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Actually, come to think of it, my two-tether solution would probably not work, since the tethers would bend into the equatorial plane (the normal component of the gravitational force for each line segment is towards the equatorial plane), so pretty soon the two tethers would be so close together as to make no difference to a single equator-mounted one. Shame, another multi-billion buck patent idea gone bust ... :lol:

I suspect the same will happen for Urwumpe's single off-axis tether idea. At equilibrium, it would also bend into the equatorial plane, so at interesting altitudes the difference to an equatorial one may not be significant. But I'll leave it to your C# code to test this hypothesis.
 

Urwumpe

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I suspect the same will happen for Urwumpe's single off-axis tether idea. At equilibrium, it would also bend into the equatorial plane, so at interesting altitudes the difference to an equatorial one may not be significant. But I'll leave it to your C# code to test this hypothesis.

I suspect the same, but then, I expect some interesting dynamic behavior - the CoG of the elevator should move like an satellite in Earth orbit that is pulled by a constant force (by the lower tether) - the stable solution should be interesting.

But then, I really started learning C# four days ago, give me some time. :thumbup:

What to expect in mathematics:

http://gassend.net/spaceelevator/3rd-conference-notes/OffEquator-Talk.pdf
 
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Dantassii

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I once thought it would be a neat idea to run one of those space elevators from the surface of the moon to the L1 Lagrange Point.

Combine this with a GEO space elevator and a trip from the Earth to the Moon involves 2 elevator rides and a short hop in a space-only vehicle to get you between them.

'course there was also the idea of an underground monorail-like mag-lev train that goes around the equator of the moon to help you get places once you've arrived...

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Astro SG Wise

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I got to agree with you Mr. Martian, I think that Space Elevators are crazy, and even if given enough time, I don't really think they are feasible. Of course, it is possible the physics works out, but mechanically, the building process may not work. That's just me, besides, it feels like is a cheat on the real thing, space flight. Anyway, that just my opinion. ;)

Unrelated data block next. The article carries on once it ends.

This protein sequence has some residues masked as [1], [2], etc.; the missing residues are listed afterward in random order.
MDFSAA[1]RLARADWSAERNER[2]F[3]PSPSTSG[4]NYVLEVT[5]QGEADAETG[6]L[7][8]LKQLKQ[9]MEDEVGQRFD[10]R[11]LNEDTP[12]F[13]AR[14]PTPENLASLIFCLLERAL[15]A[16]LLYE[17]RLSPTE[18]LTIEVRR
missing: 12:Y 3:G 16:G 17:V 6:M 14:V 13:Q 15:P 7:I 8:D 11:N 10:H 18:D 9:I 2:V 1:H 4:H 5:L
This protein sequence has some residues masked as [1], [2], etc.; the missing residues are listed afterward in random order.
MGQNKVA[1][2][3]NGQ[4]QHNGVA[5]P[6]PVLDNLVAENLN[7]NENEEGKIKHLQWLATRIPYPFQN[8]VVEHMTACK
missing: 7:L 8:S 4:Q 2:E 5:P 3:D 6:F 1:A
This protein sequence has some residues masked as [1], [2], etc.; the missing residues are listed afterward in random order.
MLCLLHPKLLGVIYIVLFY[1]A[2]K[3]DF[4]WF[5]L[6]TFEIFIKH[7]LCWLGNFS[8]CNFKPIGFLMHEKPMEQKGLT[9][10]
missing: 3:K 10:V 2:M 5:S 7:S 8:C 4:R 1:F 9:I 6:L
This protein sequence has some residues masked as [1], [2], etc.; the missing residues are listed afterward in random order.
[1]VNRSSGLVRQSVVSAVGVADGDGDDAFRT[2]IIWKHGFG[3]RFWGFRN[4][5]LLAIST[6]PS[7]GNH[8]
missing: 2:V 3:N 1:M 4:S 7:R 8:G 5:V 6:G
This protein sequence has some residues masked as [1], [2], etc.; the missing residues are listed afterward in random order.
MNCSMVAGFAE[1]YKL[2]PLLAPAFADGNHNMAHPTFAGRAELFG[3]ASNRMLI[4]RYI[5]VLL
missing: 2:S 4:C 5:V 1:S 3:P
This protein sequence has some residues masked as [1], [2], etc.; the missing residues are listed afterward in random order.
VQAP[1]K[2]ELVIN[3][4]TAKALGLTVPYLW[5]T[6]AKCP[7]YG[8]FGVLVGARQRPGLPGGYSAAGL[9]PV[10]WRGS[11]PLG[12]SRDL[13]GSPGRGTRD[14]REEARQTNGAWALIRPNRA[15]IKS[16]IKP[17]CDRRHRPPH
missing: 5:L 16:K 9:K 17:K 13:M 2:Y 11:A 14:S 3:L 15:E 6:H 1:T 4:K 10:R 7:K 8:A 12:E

fsci123

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You could alter the orbit of Phobos to match a 2:1 resonance with Mars rotation. Or you could eliminate the ideal of a traditional space elevator and use Phobos as an anchor for a hypersonic skyhook that skims the outer Martian atmosphere.
 

PhantomCruiser

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Given enought time (and money) I'm sure nano-construction bots could make buckeyball tubes strong and light enough to make a space elevator. I'm also pretty sure that by the time we reach that tech level, it'd be useless (maybe).

Does make for some pretty good visuals (anyone seen Postcards from the Future?)
 

MattBaker

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Given enought time (and money)

Given enough time everything not violating the laws of physics can be done and I don't think space elevators have a problem with our current understanding of physics? Just with costs, practicality etc.

And given enough time and money even some (some not all, and probably not the spectacular things) stuff currently violating the laws of physics will be done because we're not omniscient and figured out everything about physics.
 

francisdrake

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I imagine each and every satellite orbiting at any inclination, with an orbit altitude below the counterweight, would sooner or later crash into a space elevator. A satellite passes the equator twice per orbit. So, given the satellite's cross section and the target's cross section (elevator cable diameter) we could calculate a mean time between impacts.

Active collision avoidance maneuvers could reduce the likeliness of collisions, but even small debris can do a lot of damage to a cable.